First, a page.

Hunter and the Dirty Jacks release debut CD
This CD (Single Barrel) is the debut release from Hunter and the Dirty Jacks. Band is: Hunter Ackerman (Vocals and Multi-Instrumentalist), Jon Siembieda (Guitar), Carmelo Bonaventura (Guitar), Aaron Barnes (Bass), Moana Avvenenti (background vocals) and Brian Lara (drums). This powerful and eclectic album tells the story of a band that is paying their dues. The lyrics are intertwined with rustic rocking-blues feel and raw emotion with a southern fried twang.
The CD opening really sets the mood appropriately enough with “Rock & Roll Soul” and quasi-anthemic toe-tapping “Jubilee” and “Doctor Dingo” which would even make artists like Tesla and Kenny Wayne Shepherd jealous as hell. These are three grand opening statements which are made up of straightforward old school rocking-blues with no frills. I say “old school” because there is a classic rock aftertaste to some of these songs without question. Many songs on “Single Barrel” features catchy guitar, bluesy licks, grooving vocals, drums and bass as primaries. Vocally Ackerman and the rest of the band work well together. He is in unison with the music and as a band they are hardly unentertaining in a live setting either. The vocal timing is amazing as Ackerman hits all his notes well and exists well in the pocket. His tone is just as personal as his melodies are. It needs to be said – there’s a certain amount of mood assigned to each track as well. The first few times I listened to it I was utterly keyed up by it. A few of these songs are not overly bright and happy either – but in your face and 100% honest about life and true grit. These cats know how to write and play you a captivating song. What’s there not to like about all of this? The strong first impression following the first 3 tracks did not subside as the album progressed forward. The next few songs “Salt Whiskey”, “Break Me Down” and “Lorraine” keep it very consistent and are the strongest territory musically for this record in my opinion. I would even wager some of these songs could have been big in the mid-’90s on Alternative Folk Radio or even Rocking Country. There’s something that screams mid-’90s when I listen to this music – and this is a compliment. Many feel the 90’s were that last good decade of good Rock, and I would tend to agree. Even artists like Diamond Rio, Kenny Wayne Shepherd, Tedeschi Trucks Band, The Derek Trucks Band and Blackberry Smoke had all these bands had musical moments that were unforgettable.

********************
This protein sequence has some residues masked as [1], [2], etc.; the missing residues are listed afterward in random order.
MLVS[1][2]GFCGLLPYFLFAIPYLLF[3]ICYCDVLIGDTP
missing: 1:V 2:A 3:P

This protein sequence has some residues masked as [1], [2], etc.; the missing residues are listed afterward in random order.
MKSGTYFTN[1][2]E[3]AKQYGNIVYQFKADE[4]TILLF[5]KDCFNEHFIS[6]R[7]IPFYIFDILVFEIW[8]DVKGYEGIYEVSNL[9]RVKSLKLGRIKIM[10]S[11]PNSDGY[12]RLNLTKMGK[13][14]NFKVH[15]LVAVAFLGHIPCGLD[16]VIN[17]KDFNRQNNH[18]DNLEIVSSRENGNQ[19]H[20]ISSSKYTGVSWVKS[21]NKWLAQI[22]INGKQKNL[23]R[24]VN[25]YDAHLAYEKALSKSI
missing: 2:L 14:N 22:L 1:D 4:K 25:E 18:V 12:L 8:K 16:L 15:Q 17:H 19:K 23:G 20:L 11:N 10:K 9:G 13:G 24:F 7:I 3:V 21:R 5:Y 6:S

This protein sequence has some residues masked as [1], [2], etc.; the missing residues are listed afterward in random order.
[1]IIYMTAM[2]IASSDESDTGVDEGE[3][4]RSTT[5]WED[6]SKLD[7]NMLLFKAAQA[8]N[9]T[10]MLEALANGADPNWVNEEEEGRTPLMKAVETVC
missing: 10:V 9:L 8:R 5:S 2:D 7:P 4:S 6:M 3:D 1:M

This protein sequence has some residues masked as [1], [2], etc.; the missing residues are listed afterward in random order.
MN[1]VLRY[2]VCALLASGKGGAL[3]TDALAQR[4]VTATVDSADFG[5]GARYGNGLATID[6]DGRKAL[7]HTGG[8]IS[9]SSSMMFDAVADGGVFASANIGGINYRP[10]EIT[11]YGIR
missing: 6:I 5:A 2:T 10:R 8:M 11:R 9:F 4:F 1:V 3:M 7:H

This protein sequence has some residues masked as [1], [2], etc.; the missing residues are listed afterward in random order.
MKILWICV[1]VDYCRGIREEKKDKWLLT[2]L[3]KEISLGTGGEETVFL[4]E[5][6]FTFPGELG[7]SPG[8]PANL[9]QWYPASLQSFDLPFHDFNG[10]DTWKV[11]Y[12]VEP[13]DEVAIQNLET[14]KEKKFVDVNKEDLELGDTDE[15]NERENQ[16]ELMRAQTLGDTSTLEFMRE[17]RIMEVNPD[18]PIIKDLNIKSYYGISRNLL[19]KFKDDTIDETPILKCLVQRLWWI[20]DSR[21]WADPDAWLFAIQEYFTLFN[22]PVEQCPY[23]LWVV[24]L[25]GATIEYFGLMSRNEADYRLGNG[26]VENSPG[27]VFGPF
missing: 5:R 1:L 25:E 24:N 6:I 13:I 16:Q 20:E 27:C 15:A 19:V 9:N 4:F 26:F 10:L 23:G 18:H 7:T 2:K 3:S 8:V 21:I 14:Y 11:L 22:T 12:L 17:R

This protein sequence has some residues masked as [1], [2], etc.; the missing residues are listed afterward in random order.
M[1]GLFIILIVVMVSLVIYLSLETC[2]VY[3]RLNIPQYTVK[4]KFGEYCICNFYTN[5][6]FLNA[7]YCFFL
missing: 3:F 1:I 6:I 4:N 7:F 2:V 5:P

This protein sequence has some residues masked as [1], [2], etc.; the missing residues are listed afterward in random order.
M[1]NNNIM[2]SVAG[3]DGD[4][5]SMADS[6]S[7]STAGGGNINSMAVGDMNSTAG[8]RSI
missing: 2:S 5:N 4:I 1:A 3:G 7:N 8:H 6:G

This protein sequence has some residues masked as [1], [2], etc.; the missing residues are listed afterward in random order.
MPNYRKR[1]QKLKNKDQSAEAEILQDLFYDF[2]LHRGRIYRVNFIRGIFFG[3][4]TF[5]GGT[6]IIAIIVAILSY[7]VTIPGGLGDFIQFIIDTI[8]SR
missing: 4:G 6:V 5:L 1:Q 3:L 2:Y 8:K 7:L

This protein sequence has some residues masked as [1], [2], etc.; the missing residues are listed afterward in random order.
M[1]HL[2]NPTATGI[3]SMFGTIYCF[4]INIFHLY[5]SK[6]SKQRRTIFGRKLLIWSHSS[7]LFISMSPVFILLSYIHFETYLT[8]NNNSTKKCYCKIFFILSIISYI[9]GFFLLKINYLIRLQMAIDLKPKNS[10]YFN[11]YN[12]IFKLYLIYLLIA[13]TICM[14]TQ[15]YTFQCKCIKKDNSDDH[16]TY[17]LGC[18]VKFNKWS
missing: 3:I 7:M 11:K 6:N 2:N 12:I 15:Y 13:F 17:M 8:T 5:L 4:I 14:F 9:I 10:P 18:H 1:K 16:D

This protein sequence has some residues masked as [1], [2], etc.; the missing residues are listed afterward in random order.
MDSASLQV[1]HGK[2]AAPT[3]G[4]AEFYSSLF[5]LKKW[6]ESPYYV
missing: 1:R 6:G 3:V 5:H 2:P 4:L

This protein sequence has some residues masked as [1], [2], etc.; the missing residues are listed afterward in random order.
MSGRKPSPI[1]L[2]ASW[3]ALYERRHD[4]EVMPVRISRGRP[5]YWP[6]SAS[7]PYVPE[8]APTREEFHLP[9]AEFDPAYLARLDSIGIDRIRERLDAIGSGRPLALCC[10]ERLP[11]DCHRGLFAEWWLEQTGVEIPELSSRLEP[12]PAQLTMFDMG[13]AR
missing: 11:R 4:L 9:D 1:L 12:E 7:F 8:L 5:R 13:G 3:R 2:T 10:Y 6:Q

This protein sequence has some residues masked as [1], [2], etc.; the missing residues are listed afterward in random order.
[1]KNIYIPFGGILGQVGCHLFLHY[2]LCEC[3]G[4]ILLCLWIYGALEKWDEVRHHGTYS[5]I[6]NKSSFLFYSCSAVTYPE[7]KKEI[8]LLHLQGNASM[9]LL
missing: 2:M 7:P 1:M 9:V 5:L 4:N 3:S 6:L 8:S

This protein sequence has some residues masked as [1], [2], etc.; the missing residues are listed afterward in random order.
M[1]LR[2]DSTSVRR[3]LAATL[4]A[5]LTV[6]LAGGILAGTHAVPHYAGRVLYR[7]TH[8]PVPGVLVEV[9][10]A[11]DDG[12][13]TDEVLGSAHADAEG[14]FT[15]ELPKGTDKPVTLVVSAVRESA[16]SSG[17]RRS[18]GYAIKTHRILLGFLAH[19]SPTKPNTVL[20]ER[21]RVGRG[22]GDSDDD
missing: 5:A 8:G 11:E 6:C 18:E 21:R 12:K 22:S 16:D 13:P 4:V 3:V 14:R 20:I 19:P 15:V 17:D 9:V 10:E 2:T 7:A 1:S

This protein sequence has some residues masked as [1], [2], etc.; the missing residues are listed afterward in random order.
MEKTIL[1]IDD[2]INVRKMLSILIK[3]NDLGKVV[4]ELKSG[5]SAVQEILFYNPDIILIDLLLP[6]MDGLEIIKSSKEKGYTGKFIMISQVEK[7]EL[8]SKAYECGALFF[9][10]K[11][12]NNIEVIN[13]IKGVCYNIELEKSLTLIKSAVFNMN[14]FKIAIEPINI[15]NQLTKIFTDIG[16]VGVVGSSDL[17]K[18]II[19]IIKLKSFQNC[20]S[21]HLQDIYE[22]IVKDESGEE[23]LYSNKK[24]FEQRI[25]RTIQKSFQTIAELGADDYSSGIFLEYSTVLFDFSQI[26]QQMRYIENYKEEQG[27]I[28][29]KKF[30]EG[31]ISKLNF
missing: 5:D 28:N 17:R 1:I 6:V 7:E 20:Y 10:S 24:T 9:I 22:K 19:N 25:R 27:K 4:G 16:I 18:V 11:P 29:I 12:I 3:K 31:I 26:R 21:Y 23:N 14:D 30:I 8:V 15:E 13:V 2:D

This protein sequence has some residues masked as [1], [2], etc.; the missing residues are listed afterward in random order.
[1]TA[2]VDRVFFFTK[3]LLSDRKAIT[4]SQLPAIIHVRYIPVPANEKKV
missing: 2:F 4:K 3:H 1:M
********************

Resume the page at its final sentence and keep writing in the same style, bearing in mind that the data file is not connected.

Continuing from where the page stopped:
“Single Barrel” should be called “Double Barrel” but all jokes aside is one of those albums that just grows on you instantly. This rocking offering has hidden moments of Country-Blues-Roots and folk which add depth to the album providing a mature sound and singer/songwriter type feel to it – it’s worst kept secret. All songs have solid rhythm, featuring an involving bass-line that interacts well with this bands overall eel – either live or in the studio. The overall music is excellent that not only contains strong hooks, but it seems to soar at times.
My favorite track is: “Lorraine” I love the lyrics on this one. I also feel “Salt Whiskey” optimizes the Hunter and the Dirty Jacks sound to a “T”.
Like me, you’ll probably like it if you want something unpretentious to put you into that mood. It’s a mood album for sure and only a red hot band like Hunter and the Dirty Jacks can pull it off in 2014.
Gary Buckner. Approved by Cyrus Rhodes.